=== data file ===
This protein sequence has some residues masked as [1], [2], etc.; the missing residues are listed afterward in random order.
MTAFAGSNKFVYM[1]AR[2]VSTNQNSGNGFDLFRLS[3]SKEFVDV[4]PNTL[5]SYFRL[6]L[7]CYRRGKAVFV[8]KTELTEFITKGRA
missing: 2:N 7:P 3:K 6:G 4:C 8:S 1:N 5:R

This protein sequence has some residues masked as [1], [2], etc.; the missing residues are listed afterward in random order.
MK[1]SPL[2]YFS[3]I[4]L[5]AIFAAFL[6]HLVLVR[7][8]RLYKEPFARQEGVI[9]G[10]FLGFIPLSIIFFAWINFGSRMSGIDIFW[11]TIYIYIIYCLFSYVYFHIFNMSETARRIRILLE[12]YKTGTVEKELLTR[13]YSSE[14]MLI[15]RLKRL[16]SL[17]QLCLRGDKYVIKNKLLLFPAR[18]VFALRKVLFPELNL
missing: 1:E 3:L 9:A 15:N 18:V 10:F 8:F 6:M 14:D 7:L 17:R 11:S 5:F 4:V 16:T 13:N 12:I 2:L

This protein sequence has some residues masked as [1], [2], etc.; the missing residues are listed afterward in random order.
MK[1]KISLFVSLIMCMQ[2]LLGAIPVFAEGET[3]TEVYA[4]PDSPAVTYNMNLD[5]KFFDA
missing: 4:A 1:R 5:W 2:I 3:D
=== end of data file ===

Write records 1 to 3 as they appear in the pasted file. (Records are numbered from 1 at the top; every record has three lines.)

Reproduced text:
This protein sequence has some residues masked as [1], [2], etc.; the missing residues are listed afterward in random order.
MTAFAGSNKFVYM[1]AR[2]VSTNQNSGNGFDLFRLS[3]SKEFVDV[4]PNTL[5]SYFRL[6]L[7]CYRRGKAVFV[8]KTELTEFITKGRA
missing: 2:N 7:P 3:K 6:G 4:C 8:S 1:N 5:R

This protein sequence has some residues masked as [1], [2], etc.; the missing residues are listed afterward in random order.
MK[1]SPL[2]YFS[3]I[4]L[5]AIFAAFL[6]HLVLVR[7][8]RLYKEPFARQEGVI[9]G[10]FLGFIPLSIIFFAWINFGSRMSGIDIFW[11]TIYIYIIYCLFSYVYFHIFNMSETARRIRILLE[12]YKTGTVEKELLTR[13]YSSE[14]MLI[15]RLKRL[16]SL[17]QLCLRGDKYVIKNKLLLFPAR[18]VFALRKVLFPELNL
missing: 1:E 3:L 9:A 15:N 18:V 10:F 8:F 6:M 14:D 7:L 17:R 11:S 5:F 4:V 16:T 13:N 12:I 2:L

This protein sequence has some residues masked as [1], [2], etc.; the missing residues are listed afterward in random order.
MK[1]KISLFVSLIMCMQ[2]LLGAIPVFAEGET[3]TEVYA[4]PDSPAVTYNMNLD[5]KFFDA
missing: 4:A 1:R 5:W 2:I 3:D